Skip to main content

I Had a Favorite Dress, written by Boni Ashburn and illustrated by Julia Denos

It took me a few readings, on my own and at story time, to really appreciate the magnificence of I Had a Favorite Dress, written by Boni Ashburn and perfectly illustrated by Julia Denos, who has a very cool blog called The Cinnamon Rabbit. After all, Simms Taback brought us the excellent Joseph Had a Little Overcoat which won the Caldecott in 2000 in which Joseph's favorite coat dwindles to a mere button and ingenious die-cuts on the brightly illustrated pages show the shrinking of the overcoat (Taback also used this method to great ends in his version of There Was an Old Lady Who Swallowed a Fly, a favorite of my son's.) But, as I watched the faces of the little girls at story time as the narrator's favorite dress (which is really cute, by the way. If I was seven or eight I would LOVE a dress like the one Denos designed) morphed over and over, I remembered my favorite dress. When I was six or seven I had a dress that looked a bit like a French painter's smock with a large collar and bow. But, the best thing about it was the fact that it had the 100 Acre Wood printed on it! When it became too short (and believe me, in the 1970s little girls wore their dresses short) my mother told me I could wear it as a SHIRT and the world was beautiful again! The beauty of Taback's overcoat story, which is based on a Yiddish folk song by the same name, is timeless and, although I tend to eschew the more girly things in this world, I Had a Favorite Dress is less about a pouffy, pinky sort of dress and more about creativity, adaptability and the pure joy in owning something that you love that makes you feel good when you wear it. We should all be so lucky!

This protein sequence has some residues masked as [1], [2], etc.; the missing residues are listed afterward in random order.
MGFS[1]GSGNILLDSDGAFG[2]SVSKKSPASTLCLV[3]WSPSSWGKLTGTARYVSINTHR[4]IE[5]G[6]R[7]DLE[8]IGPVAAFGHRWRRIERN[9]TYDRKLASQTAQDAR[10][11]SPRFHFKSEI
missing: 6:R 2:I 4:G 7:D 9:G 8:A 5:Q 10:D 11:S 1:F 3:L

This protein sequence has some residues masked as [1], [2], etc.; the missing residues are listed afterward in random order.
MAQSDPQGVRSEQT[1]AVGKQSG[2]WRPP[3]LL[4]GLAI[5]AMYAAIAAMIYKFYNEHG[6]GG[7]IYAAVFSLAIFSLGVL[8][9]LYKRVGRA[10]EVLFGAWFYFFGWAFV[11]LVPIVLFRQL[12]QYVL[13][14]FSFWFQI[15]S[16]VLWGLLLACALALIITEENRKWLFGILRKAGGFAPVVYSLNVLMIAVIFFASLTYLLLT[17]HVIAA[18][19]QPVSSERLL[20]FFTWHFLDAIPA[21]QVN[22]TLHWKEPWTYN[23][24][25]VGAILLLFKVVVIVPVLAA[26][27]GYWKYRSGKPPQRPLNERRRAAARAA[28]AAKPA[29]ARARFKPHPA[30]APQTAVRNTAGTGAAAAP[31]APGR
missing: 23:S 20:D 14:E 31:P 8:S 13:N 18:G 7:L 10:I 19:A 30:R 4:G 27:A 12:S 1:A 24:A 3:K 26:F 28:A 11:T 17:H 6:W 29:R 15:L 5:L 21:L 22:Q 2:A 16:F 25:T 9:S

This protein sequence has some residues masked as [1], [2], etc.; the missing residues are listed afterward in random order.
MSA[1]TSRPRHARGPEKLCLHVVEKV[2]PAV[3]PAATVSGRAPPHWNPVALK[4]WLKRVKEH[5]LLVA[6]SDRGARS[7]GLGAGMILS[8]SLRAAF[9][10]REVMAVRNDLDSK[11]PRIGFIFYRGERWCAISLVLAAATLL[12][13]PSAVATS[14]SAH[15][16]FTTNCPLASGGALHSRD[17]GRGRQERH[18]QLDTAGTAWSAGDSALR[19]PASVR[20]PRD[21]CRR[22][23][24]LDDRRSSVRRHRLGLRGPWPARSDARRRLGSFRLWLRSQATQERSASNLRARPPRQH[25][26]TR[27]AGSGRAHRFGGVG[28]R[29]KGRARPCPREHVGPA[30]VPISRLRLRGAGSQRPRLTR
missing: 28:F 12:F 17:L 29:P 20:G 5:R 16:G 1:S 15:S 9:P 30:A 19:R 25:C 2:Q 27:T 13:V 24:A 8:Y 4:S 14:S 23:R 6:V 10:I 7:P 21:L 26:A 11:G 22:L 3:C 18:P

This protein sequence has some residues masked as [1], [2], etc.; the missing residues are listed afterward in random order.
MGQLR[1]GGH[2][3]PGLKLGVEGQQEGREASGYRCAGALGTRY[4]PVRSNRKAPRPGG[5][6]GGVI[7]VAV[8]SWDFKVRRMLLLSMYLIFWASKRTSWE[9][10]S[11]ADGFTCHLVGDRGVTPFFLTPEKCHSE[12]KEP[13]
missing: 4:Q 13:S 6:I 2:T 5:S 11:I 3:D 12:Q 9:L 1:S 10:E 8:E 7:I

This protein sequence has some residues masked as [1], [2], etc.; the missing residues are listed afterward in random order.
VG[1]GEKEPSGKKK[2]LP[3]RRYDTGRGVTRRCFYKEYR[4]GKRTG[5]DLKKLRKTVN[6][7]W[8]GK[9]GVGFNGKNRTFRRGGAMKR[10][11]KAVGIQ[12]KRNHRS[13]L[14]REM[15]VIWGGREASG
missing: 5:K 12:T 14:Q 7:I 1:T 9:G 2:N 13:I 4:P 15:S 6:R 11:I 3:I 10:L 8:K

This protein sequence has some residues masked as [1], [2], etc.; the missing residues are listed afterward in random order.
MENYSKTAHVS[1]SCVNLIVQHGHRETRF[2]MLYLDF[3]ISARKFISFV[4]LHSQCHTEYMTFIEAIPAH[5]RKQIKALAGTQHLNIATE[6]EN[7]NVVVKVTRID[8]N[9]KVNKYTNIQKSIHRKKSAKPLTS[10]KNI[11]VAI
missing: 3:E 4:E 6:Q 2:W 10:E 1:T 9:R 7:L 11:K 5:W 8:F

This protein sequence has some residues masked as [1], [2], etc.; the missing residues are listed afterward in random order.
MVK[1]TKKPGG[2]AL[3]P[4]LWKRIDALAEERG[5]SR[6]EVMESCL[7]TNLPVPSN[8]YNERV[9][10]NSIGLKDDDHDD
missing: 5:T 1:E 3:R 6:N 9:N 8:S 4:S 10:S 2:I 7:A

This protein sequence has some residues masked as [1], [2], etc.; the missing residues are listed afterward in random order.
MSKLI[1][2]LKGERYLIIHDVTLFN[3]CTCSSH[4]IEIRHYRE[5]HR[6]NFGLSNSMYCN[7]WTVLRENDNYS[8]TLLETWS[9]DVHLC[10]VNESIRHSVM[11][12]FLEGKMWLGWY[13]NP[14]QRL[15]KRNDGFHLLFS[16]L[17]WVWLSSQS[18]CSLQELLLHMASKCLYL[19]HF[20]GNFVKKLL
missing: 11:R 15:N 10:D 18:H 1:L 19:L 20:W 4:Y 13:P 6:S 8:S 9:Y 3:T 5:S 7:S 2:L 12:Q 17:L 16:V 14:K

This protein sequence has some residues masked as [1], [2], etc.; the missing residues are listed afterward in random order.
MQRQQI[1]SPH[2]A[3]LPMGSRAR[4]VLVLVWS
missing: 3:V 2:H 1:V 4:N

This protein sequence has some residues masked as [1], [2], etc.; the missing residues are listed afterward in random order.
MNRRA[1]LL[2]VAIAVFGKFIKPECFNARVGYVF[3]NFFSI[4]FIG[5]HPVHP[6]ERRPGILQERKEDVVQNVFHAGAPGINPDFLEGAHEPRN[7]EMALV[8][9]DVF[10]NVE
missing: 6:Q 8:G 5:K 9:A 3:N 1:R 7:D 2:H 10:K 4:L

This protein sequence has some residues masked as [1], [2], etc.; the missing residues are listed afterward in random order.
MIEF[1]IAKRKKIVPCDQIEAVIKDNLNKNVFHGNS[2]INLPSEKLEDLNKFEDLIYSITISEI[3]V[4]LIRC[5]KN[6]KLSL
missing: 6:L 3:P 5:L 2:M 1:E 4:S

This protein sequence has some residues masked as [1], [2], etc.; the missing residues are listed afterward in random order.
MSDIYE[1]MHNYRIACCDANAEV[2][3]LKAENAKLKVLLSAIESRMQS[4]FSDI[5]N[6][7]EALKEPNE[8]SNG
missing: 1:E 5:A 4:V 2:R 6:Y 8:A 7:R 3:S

Julia Denos' illustrations are layered, multimedia delights and range from light and airy watercolors to scribbly, happy bursts of color to paper doll-like cut outs and definitely make this book a keeper (as well as a GREAT birthday gift!) Sometimes I found myself tripping over Ashburn's text as I read I Had a Favorite Dress out loud, but the basic idea of the book, the narrator's love of her dress which she always wears on her favorite day of the week, is delightful. When Mama tells the narrator that her dress is too short, she moans and groans but Mama tells her, "You're overwrought, dear, it's clear. Don't make mountains out of molehills. Make molehills out of mountains."
And, "SNIP, SNIP, sew, sew, new shirt hello!" This new favorite also earns a new favorite day, as does each incarnation of the dress.

Dress becomes shirt, becomes tank top, skirt, scarf, socks and finally a hair bow. When the hair bow is chewed up by the narrator's puppy, she takes the scraps and pastes them onto a self-portrait. Brilliant!

Be sure to visit Jama's Alphabet Soup where you can see pictures of Boni, Boni's little girl and Julia as kids in their favorite (and not favorite) dresses, shirts and shoes. There is also a great interview with Julia Denos at Seven Impossible Things Before Breakfast conducted while she was in the middle of creating the art for I Had a Favorite Dress. You can also visit Julia's shop where you can buy a print titled Little Dresses!

Denos is also repackaging Hilary McKay's Casson Family series (which everyone falls in love with, including Julia) the first book of which is Saffy's Angel.